1989-09-01

Simulation Evaluation of Transition and Hover Flying Qualities of a Mixed-Flow, Remote-Lift STOVL Aircraft 892284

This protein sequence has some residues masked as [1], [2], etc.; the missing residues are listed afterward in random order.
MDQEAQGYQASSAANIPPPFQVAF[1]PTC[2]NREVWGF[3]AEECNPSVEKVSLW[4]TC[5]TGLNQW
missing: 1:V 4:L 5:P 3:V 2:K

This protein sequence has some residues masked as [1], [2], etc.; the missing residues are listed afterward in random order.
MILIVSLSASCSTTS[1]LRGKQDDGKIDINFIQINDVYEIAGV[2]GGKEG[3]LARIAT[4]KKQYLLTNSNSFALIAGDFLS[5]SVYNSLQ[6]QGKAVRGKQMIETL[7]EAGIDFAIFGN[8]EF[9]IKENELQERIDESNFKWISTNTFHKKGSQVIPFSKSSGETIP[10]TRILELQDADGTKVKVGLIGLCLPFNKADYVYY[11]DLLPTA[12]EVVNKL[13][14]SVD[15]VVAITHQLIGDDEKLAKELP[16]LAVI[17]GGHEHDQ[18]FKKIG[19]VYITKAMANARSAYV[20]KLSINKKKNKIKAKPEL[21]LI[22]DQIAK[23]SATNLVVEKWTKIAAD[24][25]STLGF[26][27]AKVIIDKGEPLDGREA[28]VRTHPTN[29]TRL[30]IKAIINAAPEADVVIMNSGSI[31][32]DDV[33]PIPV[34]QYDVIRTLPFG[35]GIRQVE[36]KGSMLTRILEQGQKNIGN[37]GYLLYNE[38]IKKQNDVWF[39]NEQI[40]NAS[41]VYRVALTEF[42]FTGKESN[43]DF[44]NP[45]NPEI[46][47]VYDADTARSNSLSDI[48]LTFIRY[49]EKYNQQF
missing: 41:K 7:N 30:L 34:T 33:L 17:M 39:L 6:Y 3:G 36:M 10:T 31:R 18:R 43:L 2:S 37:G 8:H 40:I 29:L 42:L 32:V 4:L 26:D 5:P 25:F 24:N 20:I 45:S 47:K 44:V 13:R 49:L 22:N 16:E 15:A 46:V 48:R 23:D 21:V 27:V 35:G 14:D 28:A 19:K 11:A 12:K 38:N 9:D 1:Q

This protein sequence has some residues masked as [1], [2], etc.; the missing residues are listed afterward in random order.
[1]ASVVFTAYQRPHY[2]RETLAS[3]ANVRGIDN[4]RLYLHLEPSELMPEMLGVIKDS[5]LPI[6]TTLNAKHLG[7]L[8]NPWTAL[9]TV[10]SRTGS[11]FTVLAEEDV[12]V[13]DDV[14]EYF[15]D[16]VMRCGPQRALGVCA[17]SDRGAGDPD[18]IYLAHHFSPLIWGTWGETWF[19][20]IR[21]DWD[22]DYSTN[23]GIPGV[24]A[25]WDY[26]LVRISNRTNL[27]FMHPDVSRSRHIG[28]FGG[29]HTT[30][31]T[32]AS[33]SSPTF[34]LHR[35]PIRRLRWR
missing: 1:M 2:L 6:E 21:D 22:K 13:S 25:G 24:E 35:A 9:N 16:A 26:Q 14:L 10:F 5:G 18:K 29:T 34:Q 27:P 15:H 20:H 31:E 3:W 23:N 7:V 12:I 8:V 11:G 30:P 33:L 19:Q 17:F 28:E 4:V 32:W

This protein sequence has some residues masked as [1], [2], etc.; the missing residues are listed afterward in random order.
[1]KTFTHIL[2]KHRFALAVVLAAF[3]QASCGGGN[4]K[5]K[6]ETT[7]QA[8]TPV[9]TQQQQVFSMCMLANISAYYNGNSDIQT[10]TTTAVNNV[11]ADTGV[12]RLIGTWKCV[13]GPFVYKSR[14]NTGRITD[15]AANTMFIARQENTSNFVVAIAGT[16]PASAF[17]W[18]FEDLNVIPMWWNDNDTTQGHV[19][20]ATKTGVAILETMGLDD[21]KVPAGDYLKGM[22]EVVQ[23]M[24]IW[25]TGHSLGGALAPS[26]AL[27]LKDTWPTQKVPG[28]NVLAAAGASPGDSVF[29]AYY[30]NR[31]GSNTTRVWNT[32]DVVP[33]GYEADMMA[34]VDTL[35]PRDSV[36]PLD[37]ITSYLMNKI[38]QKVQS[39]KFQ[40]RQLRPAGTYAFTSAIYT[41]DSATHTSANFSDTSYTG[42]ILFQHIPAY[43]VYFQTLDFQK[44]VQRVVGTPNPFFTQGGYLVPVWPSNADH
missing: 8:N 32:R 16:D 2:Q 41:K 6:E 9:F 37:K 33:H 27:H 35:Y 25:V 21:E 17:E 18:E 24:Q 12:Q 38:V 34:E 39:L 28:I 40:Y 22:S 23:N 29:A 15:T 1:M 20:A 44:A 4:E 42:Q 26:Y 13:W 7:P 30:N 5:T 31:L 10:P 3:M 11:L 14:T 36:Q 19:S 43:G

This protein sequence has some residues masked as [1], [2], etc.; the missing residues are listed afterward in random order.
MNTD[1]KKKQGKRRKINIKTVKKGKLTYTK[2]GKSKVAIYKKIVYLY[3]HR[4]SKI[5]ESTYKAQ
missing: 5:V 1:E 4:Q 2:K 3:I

Using a generalized simulation model developed for piloted evaluations of short take-off/vertical landing aircraft, an initial fixed-base simulation of a mixed-flow, remote-lift configuration has been completed. Objectives of the simulation were to evaluate the integration of the aircraft's flight and propulsion controls to achieve good flying qualities throughout the low-speed flight envelope; to determine control power used during transition, hover, and vertical landing; and to evaluate the transition flight envelope considering the influence of thrust deflection of the remote-lift component. Pilots’ evaluations indicated that Level 1 flying qualities could be achieved for deceleration to hover in instrument conditions, for airfield landings, and for recovery to a small ship when attitude and velocity stabilization and command augmentation control modes were provided. Level 2 flying qualities were obtained for these same tasks when only the attitude command mode was used, leaving the pilot to perform the task of thrust management required to control the flight-path and speed in transition and the horizontal and vertical translational velocities in hover. Thrust margins were defined for vertical landing as a function of ground effect and hot-gas ingestion. Finally, the results provide a general view of the acceptable transition corridor, expressed in terms of minimum level flight acceleration, including the effects of thrust-vectoring efficiency and excess thrust.

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